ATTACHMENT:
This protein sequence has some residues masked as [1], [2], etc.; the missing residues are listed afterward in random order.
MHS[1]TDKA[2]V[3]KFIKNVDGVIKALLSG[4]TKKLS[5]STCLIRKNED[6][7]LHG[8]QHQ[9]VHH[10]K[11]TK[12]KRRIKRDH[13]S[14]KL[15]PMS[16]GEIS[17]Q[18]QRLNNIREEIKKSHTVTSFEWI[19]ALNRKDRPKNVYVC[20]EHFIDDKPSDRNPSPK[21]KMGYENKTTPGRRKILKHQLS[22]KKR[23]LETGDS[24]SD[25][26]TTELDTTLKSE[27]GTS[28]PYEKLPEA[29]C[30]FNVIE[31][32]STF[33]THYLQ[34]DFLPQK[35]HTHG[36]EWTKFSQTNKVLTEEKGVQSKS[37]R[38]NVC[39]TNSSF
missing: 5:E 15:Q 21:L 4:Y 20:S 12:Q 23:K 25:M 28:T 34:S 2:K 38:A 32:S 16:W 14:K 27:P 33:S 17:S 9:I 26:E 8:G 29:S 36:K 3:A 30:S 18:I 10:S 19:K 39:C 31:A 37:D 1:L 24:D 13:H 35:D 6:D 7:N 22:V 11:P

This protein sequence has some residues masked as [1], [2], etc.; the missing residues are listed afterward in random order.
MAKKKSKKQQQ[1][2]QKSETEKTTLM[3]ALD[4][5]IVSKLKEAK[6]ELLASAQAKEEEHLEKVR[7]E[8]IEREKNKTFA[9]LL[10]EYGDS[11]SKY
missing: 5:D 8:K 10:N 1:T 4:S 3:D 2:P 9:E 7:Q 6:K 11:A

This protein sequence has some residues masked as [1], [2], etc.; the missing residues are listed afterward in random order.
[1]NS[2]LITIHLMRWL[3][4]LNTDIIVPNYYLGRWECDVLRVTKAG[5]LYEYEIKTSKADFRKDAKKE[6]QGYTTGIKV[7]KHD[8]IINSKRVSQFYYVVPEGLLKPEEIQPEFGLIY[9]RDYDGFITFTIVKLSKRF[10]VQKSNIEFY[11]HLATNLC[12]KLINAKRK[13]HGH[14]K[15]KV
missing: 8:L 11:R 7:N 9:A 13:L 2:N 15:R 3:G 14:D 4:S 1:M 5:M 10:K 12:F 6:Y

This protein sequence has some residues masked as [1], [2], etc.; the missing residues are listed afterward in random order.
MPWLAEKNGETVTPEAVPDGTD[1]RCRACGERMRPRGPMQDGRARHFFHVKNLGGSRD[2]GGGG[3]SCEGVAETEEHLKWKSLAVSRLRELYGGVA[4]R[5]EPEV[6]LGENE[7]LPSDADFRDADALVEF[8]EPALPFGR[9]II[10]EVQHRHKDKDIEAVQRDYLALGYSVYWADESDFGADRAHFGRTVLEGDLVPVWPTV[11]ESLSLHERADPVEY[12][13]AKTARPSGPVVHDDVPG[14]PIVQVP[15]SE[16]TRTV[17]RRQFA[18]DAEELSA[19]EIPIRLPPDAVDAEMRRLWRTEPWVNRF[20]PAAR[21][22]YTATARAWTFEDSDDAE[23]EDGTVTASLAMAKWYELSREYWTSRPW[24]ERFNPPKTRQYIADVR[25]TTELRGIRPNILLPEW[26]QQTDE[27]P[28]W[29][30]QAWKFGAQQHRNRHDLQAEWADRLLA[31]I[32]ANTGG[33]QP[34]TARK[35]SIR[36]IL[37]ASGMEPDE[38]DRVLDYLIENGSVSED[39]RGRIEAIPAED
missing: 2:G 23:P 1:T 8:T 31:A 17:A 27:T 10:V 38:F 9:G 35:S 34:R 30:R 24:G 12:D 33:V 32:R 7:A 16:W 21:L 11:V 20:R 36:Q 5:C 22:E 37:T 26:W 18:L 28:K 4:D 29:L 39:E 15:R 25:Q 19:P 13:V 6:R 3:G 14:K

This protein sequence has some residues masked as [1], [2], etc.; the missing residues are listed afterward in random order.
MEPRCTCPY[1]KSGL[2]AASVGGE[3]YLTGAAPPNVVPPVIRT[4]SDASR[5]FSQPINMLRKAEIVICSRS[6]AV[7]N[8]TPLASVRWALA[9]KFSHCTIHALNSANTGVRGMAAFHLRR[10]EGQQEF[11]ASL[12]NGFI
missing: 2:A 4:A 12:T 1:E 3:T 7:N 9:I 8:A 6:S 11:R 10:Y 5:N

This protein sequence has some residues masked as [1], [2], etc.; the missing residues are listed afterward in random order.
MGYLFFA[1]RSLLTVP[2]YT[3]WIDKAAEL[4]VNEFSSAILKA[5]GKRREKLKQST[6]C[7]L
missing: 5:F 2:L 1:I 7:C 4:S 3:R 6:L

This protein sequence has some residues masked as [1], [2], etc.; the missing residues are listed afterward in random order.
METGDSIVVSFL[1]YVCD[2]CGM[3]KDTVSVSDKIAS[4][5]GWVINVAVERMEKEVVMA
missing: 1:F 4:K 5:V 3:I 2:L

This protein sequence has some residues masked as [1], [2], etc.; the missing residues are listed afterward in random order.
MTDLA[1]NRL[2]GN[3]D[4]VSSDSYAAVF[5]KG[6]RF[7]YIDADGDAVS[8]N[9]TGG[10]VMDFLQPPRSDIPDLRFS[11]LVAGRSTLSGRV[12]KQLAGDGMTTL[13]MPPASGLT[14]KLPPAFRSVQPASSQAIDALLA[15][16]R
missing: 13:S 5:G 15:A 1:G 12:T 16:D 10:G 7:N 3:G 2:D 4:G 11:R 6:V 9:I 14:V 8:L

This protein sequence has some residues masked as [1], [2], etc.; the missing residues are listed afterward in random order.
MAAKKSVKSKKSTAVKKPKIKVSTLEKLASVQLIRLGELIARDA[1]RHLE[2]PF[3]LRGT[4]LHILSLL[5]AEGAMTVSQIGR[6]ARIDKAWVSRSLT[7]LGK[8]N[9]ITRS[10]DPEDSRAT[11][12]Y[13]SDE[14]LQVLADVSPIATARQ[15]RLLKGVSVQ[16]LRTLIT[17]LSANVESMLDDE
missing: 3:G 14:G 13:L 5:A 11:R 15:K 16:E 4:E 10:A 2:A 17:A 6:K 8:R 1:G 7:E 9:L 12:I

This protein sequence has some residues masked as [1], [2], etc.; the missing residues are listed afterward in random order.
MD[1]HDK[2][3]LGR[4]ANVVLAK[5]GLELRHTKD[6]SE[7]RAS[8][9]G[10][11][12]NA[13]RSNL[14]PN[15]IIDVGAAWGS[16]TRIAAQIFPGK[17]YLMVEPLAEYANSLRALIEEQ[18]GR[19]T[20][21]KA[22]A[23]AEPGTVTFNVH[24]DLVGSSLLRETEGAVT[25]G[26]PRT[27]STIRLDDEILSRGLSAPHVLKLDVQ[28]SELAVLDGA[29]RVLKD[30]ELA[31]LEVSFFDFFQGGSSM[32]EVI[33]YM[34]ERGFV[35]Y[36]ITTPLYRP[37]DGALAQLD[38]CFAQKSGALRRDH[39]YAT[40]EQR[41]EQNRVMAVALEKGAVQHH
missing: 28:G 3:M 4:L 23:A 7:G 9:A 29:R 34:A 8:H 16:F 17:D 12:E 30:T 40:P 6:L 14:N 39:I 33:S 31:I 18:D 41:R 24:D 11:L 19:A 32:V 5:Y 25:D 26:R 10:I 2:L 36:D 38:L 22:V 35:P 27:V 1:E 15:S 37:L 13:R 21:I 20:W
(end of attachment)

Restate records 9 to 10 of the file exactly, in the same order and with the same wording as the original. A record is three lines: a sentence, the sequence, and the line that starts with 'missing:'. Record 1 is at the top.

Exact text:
This protein sequence has some residues masked as [1], [2], etc.; the missing residues are listed afterward in random order.
MAAKKSVKSKKSTAVKKPKIKVSTLEKLASVQLIRLGELIARDA[1]RHLE[2]PF[3]LRGT[4]LHILSLL[5]AEGAMTVSQIGR[6]ARIDKAWVSRSLT[7]LGK[8]N[9]ITRS[10]DPEDSRAT[11][12]Y[13]SDE[14]LQVLADVSPIATARQ[15]RLLKGVSVQ[16]LRTLIT[17]LSANVESMLDDE
missing: 3:G 14:G 13:L 5:A 11:R 15:K 16:E 4:E 10:A 2:A 17:A 6:K 8:R 1:G 7:E 9:L 12:I

This protein sequence has some residues masked as [1], [2], etc.; the missing residues are listed afterward in random order.
MD[1]HDK[2][3]LGR[4]ANVVLAK[5]GLELRHTKD[6]SE[7]RAS[8][9]G[10][11][12]NA[13]RSNL[14]PN[15]IIDVGAAWGS[16]TRIAAQIFPGK[17]YLMVEPLAEYANSLRALIEEQ[18]GR[19]T[20][21]KA[22]A[23]AEPGTVTFNVH[24]DLVGSSLLRETEGAVT[25]G[26]PRT[27]STIRLDDEILSRGLSAPHVLKLDVQ[28]SELAVLDGA[29]RVLKD[30]ELA[31]LEVSFFDFFQGGSSM[32]EVI[33]YM[34]ERGFV[35]Y[36]ITTPLYRP[37]DGALAQLD[38]CFAQKSGALRRDH[39]YAT[40]EQR[41]EQNRVMAVALEKGAVQHH
missing: 28:G 3:M 4:L 23:A 7:G 9:A 29:R 34:A 8:H 16:F 17:D 12:E 30:T 40:P 6:L 14:N 39:I 33:S 31:I 18:D 41:R 24:D 11:L 19:A 32:V 5:Y 25:D 26:R 10:I 2:L 36:D 38:L 22:V 35:P 27:V 1:E 15:S 37:L 13:R 21:I 20:W